Matrox MXO (2.0) Display Output Device Review

Marrying the Two

Matrox has a long history in the sometimes-rocky marriage of computer and video technology. The Matrox MXO fills a gap between the prices of high-quality cameras and high-quality monitors. Pro monitors are incredibly expensive and have never benefited from the economies of scale that have brought the prices of camcorders and computers down so low. Essentially, the MXO endeavors to turn your plain old LCD screen into a professional broadcast monitor.

Installation and Configuration

The MXO is contained in a breakout box that’s styled in the same aluminum-cheese-grater style as the past few years of Power Macs, so it matches your computer and there’s no need to use up one of your precious PCI slots.

The MXO is connected between the DVI port on your Mac and your LCD monitor, using a small cable containing DVI, USB and analog audio connectors.

You then install the software. All settings are accessed via an icon in System Preferences. To download the software, you must register and sign in with name and password. It can take a few hours to get your registration info, an annoyance for those of us with a few thousand passwords to remember already.


Being able to monitor what you are editing with a high degree of confidence in the accuracy of the picture you’re seeing is not as easy as it sounds. There are all kinds of deinterlacing, scaling and color enhancements that can distort your image. The MXO strives to remove this uncertainty, giving you a true WYSIWYG representation of your video.

The MXO tools for adjusting your display properties are comparable to those of a high-end broadcast monitor: hue, chroma, contrast, brightness and blue-only controls. Along with a good source of color bars (provided), you can use these tools to accurately set up your LCD display for a perfect image. For a production graphics environment, the MXO also displays “super black” and “super white,” allowing you to generate extremely clean keys and mattes for your graphics.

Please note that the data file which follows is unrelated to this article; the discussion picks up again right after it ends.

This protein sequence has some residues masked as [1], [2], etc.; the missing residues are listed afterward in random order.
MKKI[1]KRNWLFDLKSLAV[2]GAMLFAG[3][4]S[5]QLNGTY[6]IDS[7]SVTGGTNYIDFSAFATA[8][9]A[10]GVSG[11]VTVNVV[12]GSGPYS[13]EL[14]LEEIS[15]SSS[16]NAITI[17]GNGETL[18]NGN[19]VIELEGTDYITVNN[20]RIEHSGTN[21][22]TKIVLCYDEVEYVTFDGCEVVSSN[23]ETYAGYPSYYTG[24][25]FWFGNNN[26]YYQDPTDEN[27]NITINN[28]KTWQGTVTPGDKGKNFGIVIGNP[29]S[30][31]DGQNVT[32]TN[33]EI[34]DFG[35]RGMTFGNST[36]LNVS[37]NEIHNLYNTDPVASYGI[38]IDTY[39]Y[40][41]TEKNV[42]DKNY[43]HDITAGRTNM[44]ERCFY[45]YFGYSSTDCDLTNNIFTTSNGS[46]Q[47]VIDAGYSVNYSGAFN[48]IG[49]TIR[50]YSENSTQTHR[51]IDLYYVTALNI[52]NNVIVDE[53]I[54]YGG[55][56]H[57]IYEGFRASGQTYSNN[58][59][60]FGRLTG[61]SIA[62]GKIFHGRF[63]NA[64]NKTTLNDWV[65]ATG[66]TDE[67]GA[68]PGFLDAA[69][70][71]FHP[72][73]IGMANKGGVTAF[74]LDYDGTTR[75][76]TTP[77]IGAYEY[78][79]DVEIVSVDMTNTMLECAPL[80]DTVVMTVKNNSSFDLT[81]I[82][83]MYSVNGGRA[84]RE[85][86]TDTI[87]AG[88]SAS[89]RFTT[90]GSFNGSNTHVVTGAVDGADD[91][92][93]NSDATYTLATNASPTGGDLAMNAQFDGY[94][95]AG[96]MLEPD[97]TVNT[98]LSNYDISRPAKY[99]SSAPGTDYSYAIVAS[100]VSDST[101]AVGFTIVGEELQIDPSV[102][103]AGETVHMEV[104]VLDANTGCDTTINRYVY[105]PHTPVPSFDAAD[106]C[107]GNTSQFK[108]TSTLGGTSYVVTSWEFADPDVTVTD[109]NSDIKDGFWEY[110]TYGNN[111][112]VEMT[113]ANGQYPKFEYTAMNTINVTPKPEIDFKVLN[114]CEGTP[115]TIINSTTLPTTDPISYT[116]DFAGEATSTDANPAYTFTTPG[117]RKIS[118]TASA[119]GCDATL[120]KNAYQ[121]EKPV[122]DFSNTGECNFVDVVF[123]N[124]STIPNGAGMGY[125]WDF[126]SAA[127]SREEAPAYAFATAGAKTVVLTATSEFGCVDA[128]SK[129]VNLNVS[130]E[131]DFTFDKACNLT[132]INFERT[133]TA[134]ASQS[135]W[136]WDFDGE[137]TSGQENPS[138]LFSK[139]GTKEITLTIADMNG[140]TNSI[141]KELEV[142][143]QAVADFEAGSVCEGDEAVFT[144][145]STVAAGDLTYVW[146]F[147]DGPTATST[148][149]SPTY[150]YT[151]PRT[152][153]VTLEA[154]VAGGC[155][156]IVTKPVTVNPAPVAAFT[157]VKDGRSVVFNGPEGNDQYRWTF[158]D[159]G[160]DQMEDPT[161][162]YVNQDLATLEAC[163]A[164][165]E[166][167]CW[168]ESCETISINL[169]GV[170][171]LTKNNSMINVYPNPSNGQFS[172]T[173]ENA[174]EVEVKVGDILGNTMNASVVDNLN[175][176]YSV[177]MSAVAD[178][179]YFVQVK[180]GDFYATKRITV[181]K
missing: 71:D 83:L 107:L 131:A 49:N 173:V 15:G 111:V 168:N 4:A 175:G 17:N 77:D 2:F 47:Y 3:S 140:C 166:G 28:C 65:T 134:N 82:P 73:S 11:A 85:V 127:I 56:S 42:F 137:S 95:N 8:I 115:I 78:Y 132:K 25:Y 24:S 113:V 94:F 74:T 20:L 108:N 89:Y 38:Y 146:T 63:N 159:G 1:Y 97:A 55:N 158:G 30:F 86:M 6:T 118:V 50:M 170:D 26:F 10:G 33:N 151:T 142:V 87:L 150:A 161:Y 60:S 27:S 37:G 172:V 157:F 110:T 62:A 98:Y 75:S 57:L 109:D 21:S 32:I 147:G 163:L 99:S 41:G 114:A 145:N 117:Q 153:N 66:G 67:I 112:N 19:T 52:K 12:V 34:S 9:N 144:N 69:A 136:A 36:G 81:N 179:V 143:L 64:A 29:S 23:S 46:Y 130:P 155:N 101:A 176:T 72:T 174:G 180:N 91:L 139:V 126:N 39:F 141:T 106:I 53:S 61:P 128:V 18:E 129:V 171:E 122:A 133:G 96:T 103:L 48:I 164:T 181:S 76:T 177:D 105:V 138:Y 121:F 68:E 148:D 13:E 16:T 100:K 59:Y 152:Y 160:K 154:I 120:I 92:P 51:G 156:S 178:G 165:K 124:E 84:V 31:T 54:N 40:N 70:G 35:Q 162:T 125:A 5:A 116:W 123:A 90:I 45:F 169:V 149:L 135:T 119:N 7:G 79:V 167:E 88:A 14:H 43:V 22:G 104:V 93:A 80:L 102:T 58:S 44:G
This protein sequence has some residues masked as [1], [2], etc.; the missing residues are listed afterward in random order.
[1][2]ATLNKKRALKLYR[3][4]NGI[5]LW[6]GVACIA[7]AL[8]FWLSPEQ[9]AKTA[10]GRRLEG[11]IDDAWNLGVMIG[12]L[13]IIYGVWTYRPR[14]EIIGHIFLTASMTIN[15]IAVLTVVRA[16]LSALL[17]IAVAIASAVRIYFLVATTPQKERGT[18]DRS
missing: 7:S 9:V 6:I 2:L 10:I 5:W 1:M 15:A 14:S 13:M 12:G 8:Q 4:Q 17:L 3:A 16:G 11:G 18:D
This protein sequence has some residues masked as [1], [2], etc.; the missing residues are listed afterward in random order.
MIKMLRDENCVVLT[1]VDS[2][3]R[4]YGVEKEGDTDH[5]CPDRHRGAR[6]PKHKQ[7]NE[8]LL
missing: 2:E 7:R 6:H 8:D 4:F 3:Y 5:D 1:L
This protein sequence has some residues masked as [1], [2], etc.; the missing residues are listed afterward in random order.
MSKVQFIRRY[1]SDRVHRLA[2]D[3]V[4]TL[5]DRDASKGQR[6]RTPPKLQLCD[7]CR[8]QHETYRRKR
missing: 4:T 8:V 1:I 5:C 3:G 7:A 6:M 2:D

The pixel-to-pixel remapping option lets you see your video in true native format, not scaled up or down, regardless of your monitor’s resolution. Viewing, say, a standard SD image on an HD monitor means there’s a lot of black around the edges, but you do get that accurate representation. This option can be turned off, if you want to scale your video to fit your screen for purely aesthetic purposes.

Monitoring the HDV forrmat is tricky. If all you have is a computer, a camcorder and an HDTV connected together, you will notice a lag between the actions you take on your computer and the HDTV display time. This second or so of lag quickly becomes a real pain when you’re making edit decisions based on what you see in the monitor. Setting your in and out points, for example, could be a second off. The MXO provides rock-solid sync between your computer and your LCD display, making audio and video synchronization a non-issue. It’s an extremely nice workflow feature, and once you have edited with perfect a/v sync, you’ll never go back.

As for compatibility: the Matrox MXO monitoring works with any QuickTime-based app that uses the Video-out QuickTime component.